Starting a venture-funded company is hard. Starting a venture-funded car company is probably a lot harder, as Tesla, Fisker, and Coda have likely found out.
But one area that may make sense for venture funding is the electric-vehicle charging station business. A number of companies, including Coulomb Technologies, have entered the space backed by Silicon Valley venture capitalists, and more are on the way.
A new entrant is GridBot, which unveiled its prototype charging station at last week's GreenBeat 2010 conference as part of the GreenBeat startup competition. Electric cars and their impact on the electric grid were discussed at length there.
GridBot married a deceptively simple concept--that of the parking meter--to a recharging station: Users tell the station how long they plan to recharge, which president Richard Donnelly told us at the event no other charger company has included.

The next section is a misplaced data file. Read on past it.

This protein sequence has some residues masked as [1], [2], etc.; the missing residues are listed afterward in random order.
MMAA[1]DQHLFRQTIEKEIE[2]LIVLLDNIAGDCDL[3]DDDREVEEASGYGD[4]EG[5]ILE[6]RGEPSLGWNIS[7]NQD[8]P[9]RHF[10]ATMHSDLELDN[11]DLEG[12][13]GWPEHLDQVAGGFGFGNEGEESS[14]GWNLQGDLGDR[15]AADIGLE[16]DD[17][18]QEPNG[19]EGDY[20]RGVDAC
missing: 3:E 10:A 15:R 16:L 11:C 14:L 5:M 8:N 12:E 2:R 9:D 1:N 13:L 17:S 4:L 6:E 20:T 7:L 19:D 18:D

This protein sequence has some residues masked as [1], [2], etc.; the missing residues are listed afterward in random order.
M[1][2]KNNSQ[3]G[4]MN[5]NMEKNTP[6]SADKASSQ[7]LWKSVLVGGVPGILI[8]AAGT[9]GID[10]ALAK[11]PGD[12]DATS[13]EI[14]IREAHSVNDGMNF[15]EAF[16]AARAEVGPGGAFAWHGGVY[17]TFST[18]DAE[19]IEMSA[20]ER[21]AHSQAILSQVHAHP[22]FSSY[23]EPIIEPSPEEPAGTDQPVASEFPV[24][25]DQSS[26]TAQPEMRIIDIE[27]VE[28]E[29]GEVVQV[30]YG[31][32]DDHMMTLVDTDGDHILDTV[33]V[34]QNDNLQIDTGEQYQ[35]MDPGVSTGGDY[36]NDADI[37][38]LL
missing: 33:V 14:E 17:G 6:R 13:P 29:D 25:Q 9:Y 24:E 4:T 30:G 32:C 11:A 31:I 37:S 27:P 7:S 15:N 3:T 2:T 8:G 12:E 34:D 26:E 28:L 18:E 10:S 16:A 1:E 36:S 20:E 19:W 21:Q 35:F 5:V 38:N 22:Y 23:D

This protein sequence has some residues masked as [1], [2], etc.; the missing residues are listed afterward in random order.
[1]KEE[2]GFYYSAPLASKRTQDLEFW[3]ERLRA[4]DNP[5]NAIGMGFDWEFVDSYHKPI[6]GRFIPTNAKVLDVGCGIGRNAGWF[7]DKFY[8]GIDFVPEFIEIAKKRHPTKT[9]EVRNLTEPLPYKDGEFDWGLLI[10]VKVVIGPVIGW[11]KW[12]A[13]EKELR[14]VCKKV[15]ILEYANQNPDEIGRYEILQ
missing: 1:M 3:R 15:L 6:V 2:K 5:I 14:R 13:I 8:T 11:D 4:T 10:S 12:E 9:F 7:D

That information is transmitted back to the utility or charging-station operator, which allows it to offer the station up for other vehicles to reserve future time slots for charging. Utilization can go up, and drivers are reassured that they can drive close to the limit of their battery pack because they know where and when they'll be able to recharge.
The GridBot also displays real-time electricity rates, which may cause drivers to recharge only as much as they need if power is particularly expensive during peak demand periods.
We did ask Donnelly, about the parking meter analogy: What happens if electric-car drivers "stuff the meter," just as drivers do with cars parked in limited-time parking zones. Did GridBot have a way to prevent drivers returning time and again at the end of their charge to key in another hour or two?
He admitted that they hadn't addressed that issue yet.
GridBot didn't win the startup competition, but it's an encouraging sign of rapid innovation in the field of electric vehicle recharging stations.